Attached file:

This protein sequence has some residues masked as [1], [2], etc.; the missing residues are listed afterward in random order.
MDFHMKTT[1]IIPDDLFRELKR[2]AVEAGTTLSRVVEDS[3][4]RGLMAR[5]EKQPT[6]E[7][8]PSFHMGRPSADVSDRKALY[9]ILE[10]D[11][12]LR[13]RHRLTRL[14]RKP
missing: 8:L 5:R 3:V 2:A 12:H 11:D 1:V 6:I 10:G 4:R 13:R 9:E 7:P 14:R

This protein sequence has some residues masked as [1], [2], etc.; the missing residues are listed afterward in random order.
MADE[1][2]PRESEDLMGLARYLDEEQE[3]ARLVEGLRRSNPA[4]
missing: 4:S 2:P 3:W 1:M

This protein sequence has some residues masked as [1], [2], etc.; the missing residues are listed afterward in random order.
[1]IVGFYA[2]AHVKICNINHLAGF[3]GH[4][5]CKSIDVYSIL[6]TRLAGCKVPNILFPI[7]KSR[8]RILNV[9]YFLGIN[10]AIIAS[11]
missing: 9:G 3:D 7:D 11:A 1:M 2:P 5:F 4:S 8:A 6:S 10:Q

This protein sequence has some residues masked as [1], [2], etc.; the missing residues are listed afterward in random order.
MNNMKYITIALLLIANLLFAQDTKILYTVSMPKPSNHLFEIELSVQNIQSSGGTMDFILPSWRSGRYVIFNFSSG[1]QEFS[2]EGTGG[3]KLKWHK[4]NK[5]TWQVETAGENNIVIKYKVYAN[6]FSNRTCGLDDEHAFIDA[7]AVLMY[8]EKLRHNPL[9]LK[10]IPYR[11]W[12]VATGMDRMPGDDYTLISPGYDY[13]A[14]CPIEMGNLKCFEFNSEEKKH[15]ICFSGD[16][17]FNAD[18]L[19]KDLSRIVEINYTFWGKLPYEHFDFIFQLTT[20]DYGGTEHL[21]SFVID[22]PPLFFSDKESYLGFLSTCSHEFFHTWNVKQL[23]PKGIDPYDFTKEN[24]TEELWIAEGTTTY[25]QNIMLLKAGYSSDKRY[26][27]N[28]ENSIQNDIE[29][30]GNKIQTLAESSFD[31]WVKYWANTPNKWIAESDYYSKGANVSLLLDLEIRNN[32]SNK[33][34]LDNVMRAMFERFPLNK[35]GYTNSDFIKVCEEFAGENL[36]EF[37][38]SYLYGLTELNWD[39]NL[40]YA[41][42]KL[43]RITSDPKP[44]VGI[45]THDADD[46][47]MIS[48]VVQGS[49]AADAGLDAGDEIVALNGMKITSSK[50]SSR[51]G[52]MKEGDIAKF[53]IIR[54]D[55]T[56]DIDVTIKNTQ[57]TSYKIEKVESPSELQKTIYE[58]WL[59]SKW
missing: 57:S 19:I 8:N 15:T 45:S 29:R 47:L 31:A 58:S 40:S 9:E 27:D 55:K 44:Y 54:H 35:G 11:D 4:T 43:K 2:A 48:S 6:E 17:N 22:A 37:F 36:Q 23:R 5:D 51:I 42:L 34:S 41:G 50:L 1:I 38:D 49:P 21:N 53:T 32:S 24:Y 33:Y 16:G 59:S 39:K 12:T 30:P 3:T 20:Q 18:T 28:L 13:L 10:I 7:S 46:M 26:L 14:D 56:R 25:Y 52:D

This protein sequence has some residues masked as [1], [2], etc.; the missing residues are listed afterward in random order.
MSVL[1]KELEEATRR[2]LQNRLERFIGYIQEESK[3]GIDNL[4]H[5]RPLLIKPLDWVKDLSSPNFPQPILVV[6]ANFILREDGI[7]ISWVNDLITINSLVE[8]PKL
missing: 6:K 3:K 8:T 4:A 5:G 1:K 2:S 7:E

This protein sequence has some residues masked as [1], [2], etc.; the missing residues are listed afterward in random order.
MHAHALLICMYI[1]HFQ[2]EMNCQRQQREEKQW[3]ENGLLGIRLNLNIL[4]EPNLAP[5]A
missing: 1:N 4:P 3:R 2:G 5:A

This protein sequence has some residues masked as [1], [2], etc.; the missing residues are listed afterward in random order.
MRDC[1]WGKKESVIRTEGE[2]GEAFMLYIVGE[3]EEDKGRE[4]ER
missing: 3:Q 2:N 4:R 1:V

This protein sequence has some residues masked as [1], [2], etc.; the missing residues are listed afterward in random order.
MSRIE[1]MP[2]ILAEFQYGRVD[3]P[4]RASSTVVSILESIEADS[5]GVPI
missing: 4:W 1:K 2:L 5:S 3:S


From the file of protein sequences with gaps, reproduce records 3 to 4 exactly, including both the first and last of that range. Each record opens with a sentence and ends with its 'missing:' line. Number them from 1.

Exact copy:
This protein sequence has some residues masked as [1], [2], etc.; the missing residues are listed afterward in random order.
[1]IVGFYA[2]AHVKICNINHLAGF[3]GH[4][5]CKSIDVYSIL[6]TRLAGCKVPNILFPI[7]KSR[8]RILNV[9]YFLGIN[10]AIIAS[11]
missing: 9:G 3:D 7:D 11:A 1:M 2:P 5:F 4:S 8:A 6:S 10:Q

This protein sequence has some residues masked as [1], [2], etc.; the missing residues are listed afterward in random order.
MNNMKYITIALLLIANLLFAQDTKILYTVSMPKPSNHLFEIELSVQNIQSSGGTMDFILPSWRSGRYVIFNFSSG[1]QEFS[2]EGTGG[3]KLKWHK[4]NK[5]TWQVETAGENNIVIKYKVYAN[6]FSNRTCGLDDEHAFIDA[7]AVLMY[8]EKLRHNPL[9]LK[10]IPYR[11]W[12]VATGMDRMPGDDYTLISPGYDY[13]A[14]CPIEMGNLKCFEFNSEEKKH[15]ICFSGD[16][17]FNAD[18]L[19]KDLSRIVEINYTFWGKLPYEHFDFIFQLTT[20]DYGGTEHL[21]SFVID[22]PPLFFSDKESYLGFLSTCSHEFFHTWNVKQL[23]PKGIDPYDFTKEN[24]TEELWIAEGTTTY[25]QNIMLLKAGYSSDKRY[26][27]N[28]ENSIQNDIE[29][30]GNKIQTLAESSFD[31]WVKYWANTPNKWIAESDYYSKGANVSLLLDLEIRNN[32]SNK[33][34]LDNVMRAMFERFPLNK[35]GYTNSDFIKVCEEFAGENL[36]EF[37][38]SYLYGLTELNWD[39]NL[40]YA[41][42]KL[43]RITSDPKP[44]VGI[45]THDADD[46][47]MIS[48]VVQGS[49]AADAGLDAGDEIVALNGMKITSSK[50]SSR[51]G[52]MKEGDIAKF[53]IIR[54]D[55]T[56]DIDVTIKNTQ[57]TSYKIEKVESPSELQKTIYE[58]WL[59]SKW
missing: 57:S 19:I 8:N 15:T 45:S 29:R 47:L 31:A 58:S 40:S 9:E 27:D 55:K 44:Y 54:H 35:G 11:D 4:T 43:K 2:A 48:S 6:E 17:N 22:A 37:F 36:Q 23:R 5:D 51:I 42:L 34:S 41:G 50:L 1:I 38:D 49:P 21:N 53:T 32:S 24:Y 33:Y 16:G 59:S 39:K 12:T 30:P 3:T 20:Q 18:T 28:L 13:L 10:I 7:S 46:M 26:L 14:D 56:R 25:Y 52:D